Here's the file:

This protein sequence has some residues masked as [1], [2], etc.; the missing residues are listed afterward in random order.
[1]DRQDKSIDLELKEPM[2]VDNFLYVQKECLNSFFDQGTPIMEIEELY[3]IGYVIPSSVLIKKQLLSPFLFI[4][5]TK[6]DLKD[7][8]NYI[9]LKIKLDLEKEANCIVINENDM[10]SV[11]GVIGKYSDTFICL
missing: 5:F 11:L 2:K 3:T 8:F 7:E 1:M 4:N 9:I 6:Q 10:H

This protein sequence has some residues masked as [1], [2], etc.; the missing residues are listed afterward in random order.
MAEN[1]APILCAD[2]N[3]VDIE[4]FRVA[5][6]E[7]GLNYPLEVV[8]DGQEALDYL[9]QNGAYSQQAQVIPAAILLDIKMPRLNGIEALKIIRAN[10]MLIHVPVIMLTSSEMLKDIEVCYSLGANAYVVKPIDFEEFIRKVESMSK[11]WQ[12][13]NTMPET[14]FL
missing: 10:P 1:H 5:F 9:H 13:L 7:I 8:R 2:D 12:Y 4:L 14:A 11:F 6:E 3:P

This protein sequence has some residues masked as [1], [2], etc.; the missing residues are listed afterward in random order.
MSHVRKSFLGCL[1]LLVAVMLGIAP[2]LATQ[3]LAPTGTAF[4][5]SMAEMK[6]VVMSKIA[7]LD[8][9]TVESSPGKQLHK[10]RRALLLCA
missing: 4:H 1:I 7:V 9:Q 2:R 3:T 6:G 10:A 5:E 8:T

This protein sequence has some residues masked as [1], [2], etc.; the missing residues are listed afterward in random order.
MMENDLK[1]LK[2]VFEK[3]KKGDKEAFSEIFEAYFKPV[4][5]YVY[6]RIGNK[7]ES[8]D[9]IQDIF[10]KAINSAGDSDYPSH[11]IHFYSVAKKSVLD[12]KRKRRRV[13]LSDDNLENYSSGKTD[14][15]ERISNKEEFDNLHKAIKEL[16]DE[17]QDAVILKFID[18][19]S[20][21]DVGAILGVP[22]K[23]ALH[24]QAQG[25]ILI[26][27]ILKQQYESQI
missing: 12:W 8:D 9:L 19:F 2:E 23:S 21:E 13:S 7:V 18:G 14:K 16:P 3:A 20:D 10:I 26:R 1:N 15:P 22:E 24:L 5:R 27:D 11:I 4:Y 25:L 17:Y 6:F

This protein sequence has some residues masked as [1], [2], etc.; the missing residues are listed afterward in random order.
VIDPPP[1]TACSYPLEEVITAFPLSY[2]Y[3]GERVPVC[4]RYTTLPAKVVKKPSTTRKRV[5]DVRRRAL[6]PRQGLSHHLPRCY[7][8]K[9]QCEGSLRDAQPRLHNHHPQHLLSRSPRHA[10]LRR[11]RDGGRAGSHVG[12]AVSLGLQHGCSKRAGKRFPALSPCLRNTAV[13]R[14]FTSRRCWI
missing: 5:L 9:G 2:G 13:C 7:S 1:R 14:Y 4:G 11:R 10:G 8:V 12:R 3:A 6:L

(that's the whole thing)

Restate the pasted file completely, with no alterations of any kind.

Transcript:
This protein sequence has some residues masked as [1], [2], etc.; the missing residues are listed afterward in random order.
[1]DRQDKSIDLELKEPM[2]VDNFLYVQKECLNSFFDQGTPIMEIEELY[3]IGYVIPSSVLIKKQLLSPFLFI[4][5]TK[6]DLKD[7][8]NYI[9]LKIKLDLEKEANCIVINENDM[10]SV[11]GVIGKYSDTFICL
missing: 5:F 11:L 2:K 3:T 8:F 7:E 1:M 4:N 9:I 6:Q 10:H

This protein sequence has some residues masked as [1], [2], etc.; the missing residues are listed afterward in random order.
MAEN[1]APILCAD[2]N[3]VDIE[4]FRVA[5][6]E[7]GLNYPLEVV[8]DGQEALDYL[9]QNGAYSQQAQVIPAAILLDIKMPRLNGIEALKIIRAN[10]MLIHVPVIMLTSSEMLKDIEVCYSLGANAYVVKPIDFEEFIRKVESMSK[11]WQ[12][13]NTMPET[14]FL
missing: 10:P 1:H 5:F 9:H 13:L 7:I 8:R 2:D 12:Y 4:L 14:A 11:F 6:E 3:P

This protein sequence has some residues masked as [1], [2], etc.; the missing residues are listed afterward in random order.
MSHVRKSFLGCL[1]LLVAVMLGIAP[2]LATQ[3]LAPTGTAF[4][5]SMAEMK[6]VVMSKIA[7]LD[8][9]TVESSPGKQLHK[10]RRALLLCA
missing: 4:H 1:I 7:V 9:Q 2:R 3:T 6:G 10:A 5:E 8:T

This protein sequence has some residues masked as [1], [2], etc.; the missing residues are listed afterward in random order.
MMENDLK[1]LK[2]VFEK[3]KKGDKEAFSEIFEAYFKPV[4][5]YVY[6]RIGNK[7]ES[8]D[9]IQDIF[10]KAINSAGDSDYPSH[11]IHFYSVAKKSVLD[12]KRKRRRV[13]LSDDNLENYSSGKTD[14][15]ERISNKEEFDNLHKAIKEL[16]DE[17]QDAVILKFID[18][19]S[20][21]DVGAILGVP[22]K[23]ALH[24]QAQG[25]ILI[26][27]ILKQQYESQI
missing: 12:W 8:D 9:L 19:F 2:E 23:S 21:E 13:S 7:V 18:G 14:K 16:P 3:A 20:D 10:I 26:R 1:N 15:P 22:E 24:L 5:R 27:D 11:I 4:Y 25:L 17:Y 6:F

This protein sequence has some residues masked as [1], [2], etc.; the missing residues are listed afterward in random order.
VIDPPP[1]TACSYPLEEVITAFPLSY[2]Y[3]GERVPVC[4]RYTTLPAKVVKKPSTTRKRV[5]DVRRRAL[6]PRQGLSHHLPRCY[7][8]K[9]QCEGSLRDAQPRLHNHHPQHLLSRSPRHA[10]LRR[11]RDGGRAGSHVG[12]AVSLGLQHGCSKRAGKRFPALSPCLRNTAV[13]R[14]FTSRRCWI
missing: 5:L 9:G 2:G 13:C 7:S 1:R 14:Y 4:G 11:R 10:G 8:V 12:R 3:A 6:L